A.J. Burnett: maybe I won’t retire after this season after all

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What a difference a start makes. Last week, after a not-so-good performance, Phillies starter A.J. Burnett said that he was “probably” going to walk away from the game after this season, leaving an eight-figure paycheck on the table in the form of an un-exercised player option.

Last night he struck out twelve dudes and now he’s feeling a bit more eager to pitch in 2015. From CSNPhilly.com:

“I guess you could say I’ve still got it when I do have it,” Burnett said. “My decision will come down to how I feel and what my family and I decide. It’s just one start, but to be able to go out and do that tonight makes you wonder.”

As CSNPhilly.com’s Jim Salisbury reports, Burnett said he made an adjustment before last night’s game which made things way easier. Whatever happened, he showed that, when he’s on, he’s still capable of beating one of baseball’s best teams. So if he wants to pitch next season, he’d certainly be welcomed by someone.

 

Sean Manaea pitches first no-hitter of 2018

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Athletics southpaw Sean Manaea delivered his first career no-hitter against the Red Sox in a decisive 3-0 victory on Saturday night. Any thought of a perfect game was banished in the first at-bat, when Mookie Betts drew a leadoff six-pitch walk to open the first inning. From there, Manaea was nearly flawless, holding the Sox to four total baserunners and striking out 10 of 30 batters faced — a career record.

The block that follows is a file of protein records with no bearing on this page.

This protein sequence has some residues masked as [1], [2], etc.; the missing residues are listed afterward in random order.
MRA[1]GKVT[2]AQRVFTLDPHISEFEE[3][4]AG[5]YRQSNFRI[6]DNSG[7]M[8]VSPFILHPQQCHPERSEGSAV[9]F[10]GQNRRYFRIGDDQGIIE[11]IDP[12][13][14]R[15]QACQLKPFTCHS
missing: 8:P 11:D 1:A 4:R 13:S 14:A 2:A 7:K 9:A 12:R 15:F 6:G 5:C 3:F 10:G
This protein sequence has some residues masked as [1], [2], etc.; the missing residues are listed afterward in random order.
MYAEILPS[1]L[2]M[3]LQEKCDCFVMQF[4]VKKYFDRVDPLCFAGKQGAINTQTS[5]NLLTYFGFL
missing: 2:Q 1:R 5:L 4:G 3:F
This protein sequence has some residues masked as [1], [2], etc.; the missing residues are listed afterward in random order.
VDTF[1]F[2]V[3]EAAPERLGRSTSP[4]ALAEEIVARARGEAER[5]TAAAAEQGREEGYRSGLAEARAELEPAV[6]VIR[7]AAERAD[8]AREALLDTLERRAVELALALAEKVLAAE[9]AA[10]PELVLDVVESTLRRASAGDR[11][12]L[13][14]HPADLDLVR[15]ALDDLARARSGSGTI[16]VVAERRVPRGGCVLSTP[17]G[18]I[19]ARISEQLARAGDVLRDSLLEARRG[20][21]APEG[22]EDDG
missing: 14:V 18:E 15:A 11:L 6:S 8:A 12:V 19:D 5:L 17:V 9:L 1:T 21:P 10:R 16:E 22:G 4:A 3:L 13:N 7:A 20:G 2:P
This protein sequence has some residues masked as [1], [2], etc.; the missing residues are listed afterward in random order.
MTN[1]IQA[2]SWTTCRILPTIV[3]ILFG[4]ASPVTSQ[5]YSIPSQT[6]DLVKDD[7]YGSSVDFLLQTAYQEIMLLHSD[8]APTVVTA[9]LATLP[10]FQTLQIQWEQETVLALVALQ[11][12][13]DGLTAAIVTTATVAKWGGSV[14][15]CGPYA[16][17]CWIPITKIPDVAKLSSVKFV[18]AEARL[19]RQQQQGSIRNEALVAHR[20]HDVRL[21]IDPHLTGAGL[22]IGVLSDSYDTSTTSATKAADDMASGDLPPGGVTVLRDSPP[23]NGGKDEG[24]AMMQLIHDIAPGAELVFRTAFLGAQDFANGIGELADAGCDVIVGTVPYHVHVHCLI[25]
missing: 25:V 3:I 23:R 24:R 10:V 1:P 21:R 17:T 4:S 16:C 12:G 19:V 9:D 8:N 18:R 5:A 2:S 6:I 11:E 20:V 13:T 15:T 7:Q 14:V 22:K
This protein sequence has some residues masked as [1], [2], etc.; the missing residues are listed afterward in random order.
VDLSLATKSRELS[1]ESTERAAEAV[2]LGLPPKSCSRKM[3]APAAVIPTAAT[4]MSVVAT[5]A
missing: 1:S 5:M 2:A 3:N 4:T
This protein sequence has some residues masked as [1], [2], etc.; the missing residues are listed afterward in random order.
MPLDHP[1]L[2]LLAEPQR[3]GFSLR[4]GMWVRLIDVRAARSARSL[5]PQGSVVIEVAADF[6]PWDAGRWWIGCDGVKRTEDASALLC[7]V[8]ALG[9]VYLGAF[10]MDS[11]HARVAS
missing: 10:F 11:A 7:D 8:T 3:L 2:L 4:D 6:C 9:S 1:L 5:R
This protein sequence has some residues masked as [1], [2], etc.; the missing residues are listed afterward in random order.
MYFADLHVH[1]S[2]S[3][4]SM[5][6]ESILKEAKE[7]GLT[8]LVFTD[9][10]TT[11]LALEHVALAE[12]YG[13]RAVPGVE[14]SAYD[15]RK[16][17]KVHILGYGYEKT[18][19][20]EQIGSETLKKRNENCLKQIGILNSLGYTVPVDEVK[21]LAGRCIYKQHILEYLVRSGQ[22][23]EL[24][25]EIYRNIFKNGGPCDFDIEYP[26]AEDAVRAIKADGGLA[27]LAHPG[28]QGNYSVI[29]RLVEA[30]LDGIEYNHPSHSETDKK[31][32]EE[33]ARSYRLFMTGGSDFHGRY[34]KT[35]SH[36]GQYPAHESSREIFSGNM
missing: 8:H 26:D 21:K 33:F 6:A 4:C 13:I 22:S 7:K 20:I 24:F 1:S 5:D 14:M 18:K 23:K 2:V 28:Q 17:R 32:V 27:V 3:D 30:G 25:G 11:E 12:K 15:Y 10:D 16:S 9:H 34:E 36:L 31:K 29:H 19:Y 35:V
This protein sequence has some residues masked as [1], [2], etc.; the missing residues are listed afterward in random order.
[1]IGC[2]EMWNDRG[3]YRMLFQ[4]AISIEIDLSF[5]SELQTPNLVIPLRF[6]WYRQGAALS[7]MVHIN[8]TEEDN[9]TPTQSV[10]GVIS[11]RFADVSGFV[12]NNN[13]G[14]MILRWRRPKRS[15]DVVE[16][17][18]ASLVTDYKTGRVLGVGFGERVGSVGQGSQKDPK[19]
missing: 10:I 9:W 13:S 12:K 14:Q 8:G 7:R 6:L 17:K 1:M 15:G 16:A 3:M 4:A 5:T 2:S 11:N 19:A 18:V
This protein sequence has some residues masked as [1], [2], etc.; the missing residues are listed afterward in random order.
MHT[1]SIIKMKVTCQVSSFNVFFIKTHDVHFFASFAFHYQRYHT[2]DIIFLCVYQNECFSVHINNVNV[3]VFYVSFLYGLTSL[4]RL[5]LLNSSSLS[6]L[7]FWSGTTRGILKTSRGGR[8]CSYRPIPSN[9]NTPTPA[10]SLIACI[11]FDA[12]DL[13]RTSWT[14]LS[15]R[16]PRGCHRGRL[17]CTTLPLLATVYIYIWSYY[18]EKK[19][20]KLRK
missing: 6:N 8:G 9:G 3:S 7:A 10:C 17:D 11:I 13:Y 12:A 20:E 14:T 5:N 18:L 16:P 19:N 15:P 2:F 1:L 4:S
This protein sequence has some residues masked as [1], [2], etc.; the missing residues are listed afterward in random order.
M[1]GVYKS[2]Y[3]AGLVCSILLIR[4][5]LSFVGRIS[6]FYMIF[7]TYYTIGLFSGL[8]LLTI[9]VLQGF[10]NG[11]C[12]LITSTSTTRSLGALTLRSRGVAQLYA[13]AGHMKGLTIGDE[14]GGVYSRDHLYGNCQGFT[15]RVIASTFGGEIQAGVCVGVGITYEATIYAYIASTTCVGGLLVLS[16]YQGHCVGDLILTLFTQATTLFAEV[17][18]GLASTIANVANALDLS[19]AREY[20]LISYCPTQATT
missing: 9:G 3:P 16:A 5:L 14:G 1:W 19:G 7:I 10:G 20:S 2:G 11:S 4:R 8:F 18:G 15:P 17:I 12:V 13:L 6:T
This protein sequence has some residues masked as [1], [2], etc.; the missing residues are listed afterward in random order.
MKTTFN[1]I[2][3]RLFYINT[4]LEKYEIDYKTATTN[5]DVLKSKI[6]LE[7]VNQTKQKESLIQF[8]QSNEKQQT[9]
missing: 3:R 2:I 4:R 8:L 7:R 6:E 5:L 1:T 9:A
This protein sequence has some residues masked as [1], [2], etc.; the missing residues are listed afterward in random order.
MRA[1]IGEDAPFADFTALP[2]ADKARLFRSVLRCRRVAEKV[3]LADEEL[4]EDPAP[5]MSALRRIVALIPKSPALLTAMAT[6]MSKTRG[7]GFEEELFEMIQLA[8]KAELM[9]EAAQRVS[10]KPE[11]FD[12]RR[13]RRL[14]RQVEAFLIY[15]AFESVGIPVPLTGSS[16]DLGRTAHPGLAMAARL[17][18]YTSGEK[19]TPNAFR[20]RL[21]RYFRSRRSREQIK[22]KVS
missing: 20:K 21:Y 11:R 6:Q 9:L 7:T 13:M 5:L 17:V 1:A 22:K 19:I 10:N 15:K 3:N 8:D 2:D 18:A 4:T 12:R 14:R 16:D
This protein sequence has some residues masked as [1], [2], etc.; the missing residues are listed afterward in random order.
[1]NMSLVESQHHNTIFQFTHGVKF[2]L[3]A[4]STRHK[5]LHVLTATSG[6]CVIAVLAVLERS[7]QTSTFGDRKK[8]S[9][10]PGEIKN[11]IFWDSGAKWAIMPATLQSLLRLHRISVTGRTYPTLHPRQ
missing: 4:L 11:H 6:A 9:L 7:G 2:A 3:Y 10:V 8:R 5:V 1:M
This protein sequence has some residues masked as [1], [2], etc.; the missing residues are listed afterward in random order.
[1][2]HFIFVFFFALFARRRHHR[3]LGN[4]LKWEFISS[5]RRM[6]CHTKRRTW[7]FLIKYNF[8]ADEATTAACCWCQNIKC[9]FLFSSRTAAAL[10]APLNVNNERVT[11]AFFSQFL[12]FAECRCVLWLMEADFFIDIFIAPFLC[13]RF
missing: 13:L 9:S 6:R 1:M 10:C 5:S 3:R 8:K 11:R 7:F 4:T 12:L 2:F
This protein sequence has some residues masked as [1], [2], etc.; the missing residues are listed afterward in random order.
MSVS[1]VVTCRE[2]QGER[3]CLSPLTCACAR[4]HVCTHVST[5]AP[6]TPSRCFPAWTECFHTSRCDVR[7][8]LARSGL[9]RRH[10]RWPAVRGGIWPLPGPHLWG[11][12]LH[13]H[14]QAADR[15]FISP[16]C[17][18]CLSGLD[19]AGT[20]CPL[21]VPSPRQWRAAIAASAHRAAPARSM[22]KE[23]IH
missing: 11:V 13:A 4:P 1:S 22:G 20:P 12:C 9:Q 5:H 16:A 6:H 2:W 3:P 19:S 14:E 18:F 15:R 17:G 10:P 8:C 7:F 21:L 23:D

Manaea was gifted a three-run lead thanks to RBI doubles from Jed Lowrie and Stephen Piscotty and Marcus Semien‘s solo shot off of Chris Sale in the fifth inning. While the Red Sox managed to draw two walks off of Manaea, they didn’t come anywhere close to plating a run. Andrew Benintendi tried to break up the no-no in the sixth inning with an infield hit down the first base line, but strayed out of bounds and later saw his hit reversed on a call of batter interference.

Entering the ninth inning, the 26-year-old lefty was sitting at just 95 pitches through eight frames of no-hit ball. He quickly deposed Blake Swihart and Mookie Betts with a groundout and fly out, then walked Benintendi on seven pitches. Any threat the Red Sox might have posed was soon eliminated, however, as Hanley Ramirez ground into a force out to complete the no-hitter.

Manaea is the first A’s pitcher to toss a no-no since Dallas Braden’s perfect game against the Rays eight years ago. The last time the Red Sox were on the losing end of a no-hitter was also against an AL West rival, when the Mariners’ Chris Bosio clinched a 2-0 no-no on April 22, 1993. Manaea’s feat is even more outstanding given how dominant the Red Sox have looked this season: prior to Saturday’s defeat, they boasted a 17-2 record and had yet to be shut out during the regular season.